- Providing candid, timely coaching to underrepresented employees to help them grow in their field or area of expertise.
- Learning to value the different approaches and styles that people from underrepresented groups bring to the workplace.
- Watching Cloudflare TV segments like, “Everyone at the Table” which airs weekly and promotes an open dialogue about everyday topics from the perspective of people with different perspectives.
- Hosting office-wide or team-wide “listening circles” where employees can share what a just and equitable workplace looks like to them.
- Requesting educational opportunities for your team or whole company such as implicit bias workshops or allyship workshops. Asking if your company’s leaders have attended similar workshops.
- Asking your manager/team leadership how you may help increase the diversity of your team.
- Suggesting ideas for building a more inclusive culture within your team such as running meetings in a manner where everyone has an equal opportunity to speak, keeping meetings and work social activities within working hours, and regularly hosting conversations about how the team can be more inclusive.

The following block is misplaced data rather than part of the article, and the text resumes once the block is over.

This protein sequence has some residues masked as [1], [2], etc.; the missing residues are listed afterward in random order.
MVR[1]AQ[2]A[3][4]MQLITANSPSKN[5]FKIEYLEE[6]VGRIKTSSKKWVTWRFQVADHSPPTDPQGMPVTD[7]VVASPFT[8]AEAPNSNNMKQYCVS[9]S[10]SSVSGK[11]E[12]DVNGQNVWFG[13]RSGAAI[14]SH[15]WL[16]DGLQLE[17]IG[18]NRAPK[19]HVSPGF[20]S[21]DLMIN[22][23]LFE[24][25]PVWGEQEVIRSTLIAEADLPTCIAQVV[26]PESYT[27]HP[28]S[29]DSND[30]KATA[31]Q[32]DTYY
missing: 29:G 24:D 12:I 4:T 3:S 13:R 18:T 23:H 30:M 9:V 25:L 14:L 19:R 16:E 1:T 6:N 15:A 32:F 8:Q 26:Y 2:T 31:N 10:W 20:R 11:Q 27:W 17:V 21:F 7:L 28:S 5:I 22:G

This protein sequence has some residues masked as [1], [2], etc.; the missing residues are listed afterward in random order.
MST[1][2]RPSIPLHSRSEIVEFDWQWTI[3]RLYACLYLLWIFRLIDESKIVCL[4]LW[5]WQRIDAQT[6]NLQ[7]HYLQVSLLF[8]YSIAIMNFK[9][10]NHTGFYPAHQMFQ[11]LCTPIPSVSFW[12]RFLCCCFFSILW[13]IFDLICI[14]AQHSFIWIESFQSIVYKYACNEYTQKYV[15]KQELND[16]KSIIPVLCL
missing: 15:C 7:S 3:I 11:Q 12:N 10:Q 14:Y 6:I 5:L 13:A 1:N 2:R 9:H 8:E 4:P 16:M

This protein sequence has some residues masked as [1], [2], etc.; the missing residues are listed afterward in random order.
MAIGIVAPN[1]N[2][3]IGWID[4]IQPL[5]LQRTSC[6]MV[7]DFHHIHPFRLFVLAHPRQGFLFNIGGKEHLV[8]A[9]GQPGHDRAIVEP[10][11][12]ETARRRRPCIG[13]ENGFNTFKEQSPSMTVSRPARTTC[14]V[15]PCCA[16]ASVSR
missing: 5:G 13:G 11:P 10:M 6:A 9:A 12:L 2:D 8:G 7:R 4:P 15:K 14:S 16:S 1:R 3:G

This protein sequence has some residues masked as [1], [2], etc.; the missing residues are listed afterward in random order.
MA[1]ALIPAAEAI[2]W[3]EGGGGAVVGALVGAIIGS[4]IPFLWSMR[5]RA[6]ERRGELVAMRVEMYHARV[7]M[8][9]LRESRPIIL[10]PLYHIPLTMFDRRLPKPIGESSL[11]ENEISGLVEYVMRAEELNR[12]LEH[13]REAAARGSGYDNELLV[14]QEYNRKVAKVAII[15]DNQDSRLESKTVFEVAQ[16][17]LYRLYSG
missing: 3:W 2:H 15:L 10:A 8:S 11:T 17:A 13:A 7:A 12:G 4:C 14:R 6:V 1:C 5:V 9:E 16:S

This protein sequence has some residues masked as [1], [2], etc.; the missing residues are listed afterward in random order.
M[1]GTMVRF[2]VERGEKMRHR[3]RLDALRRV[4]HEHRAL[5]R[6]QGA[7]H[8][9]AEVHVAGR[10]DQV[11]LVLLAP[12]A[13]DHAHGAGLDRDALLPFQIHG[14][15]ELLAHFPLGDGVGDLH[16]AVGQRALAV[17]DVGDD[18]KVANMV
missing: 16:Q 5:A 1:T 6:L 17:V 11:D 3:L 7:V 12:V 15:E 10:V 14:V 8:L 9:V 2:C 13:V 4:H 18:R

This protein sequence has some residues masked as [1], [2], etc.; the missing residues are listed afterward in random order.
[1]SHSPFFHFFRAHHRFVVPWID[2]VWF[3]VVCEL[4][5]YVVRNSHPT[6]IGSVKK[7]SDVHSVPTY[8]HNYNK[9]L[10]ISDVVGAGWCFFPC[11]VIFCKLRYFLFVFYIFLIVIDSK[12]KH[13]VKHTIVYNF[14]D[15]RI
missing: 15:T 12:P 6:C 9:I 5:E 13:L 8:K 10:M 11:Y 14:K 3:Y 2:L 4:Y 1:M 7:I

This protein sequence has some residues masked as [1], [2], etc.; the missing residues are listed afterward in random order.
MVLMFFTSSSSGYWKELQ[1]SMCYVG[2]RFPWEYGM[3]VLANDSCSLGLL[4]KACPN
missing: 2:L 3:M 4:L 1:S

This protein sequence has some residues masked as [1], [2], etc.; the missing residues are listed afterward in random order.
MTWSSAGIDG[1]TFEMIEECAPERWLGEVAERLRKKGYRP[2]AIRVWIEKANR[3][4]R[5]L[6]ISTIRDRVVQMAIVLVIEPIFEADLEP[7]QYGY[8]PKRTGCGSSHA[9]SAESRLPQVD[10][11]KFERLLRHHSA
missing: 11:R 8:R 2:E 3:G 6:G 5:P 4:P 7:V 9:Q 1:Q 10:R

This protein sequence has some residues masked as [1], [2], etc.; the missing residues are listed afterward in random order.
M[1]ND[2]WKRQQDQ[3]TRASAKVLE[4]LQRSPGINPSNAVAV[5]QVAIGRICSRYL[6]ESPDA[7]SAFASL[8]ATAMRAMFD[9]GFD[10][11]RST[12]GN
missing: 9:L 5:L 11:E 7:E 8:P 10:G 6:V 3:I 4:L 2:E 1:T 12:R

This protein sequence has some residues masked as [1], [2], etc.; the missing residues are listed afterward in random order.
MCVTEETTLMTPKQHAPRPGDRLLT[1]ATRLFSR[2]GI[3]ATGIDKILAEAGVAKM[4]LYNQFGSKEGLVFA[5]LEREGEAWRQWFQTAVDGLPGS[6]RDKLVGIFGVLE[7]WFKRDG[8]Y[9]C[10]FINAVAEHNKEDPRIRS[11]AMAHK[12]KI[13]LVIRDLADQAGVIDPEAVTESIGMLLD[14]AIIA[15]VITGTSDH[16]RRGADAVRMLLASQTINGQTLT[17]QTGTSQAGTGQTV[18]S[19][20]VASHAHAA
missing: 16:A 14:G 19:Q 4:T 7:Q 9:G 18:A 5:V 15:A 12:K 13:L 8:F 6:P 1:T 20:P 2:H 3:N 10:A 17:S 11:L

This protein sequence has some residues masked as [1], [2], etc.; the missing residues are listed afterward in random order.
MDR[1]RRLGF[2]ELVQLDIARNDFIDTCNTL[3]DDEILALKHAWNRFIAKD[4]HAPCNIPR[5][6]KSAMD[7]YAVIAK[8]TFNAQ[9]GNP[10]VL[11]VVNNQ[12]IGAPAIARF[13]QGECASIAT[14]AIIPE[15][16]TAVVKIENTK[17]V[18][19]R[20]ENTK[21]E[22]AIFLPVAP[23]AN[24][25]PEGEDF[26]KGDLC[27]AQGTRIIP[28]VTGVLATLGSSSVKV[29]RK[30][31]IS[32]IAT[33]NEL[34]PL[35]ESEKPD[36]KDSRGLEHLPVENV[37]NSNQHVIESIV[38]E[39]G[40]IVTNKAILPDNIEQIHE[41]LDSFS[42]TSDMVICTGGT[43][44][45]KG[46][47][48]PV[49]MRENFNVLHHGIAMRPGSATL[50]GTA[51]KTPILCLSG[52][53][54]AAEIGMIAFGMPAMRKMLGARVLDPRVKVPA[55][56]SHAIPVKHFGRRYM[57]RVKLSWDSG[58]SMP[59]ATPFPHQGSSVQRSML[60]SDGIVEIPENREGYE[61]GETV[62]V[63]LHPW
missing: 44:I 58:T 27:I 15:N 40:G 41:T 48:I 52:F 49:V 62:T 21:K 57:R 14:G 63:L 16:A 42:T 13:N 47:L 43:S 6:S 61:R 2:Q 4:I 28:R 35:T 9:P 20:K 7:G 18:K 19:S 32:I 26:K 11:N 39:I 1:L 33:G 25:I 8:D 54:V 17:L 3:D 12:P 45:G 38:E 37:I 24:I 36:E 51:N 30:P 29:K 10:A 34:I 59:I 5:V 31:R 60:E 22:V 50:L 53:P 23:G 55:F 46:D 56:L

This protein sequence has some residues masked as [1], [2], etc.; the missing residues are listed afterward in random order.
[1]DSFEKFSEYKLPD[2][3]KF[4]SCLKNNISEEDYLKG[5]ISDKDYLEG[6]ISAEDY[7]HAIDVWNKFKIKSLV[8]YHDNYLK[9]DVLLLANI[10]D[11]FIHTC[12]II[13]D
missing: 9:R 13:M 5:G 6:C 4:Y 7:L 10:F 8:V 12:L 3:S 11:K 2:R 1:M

- And finally - asking the opinion of someone from an under-represented group. This one is especially important since so many of us are not present when critical decisions are being made.
Why is committing to DEI on a daily basis important?
- Because it’s easier for us to do nothing. Keeping the status quo is easy. Coming together to change the system is hard work. Especially if everyone is not on board.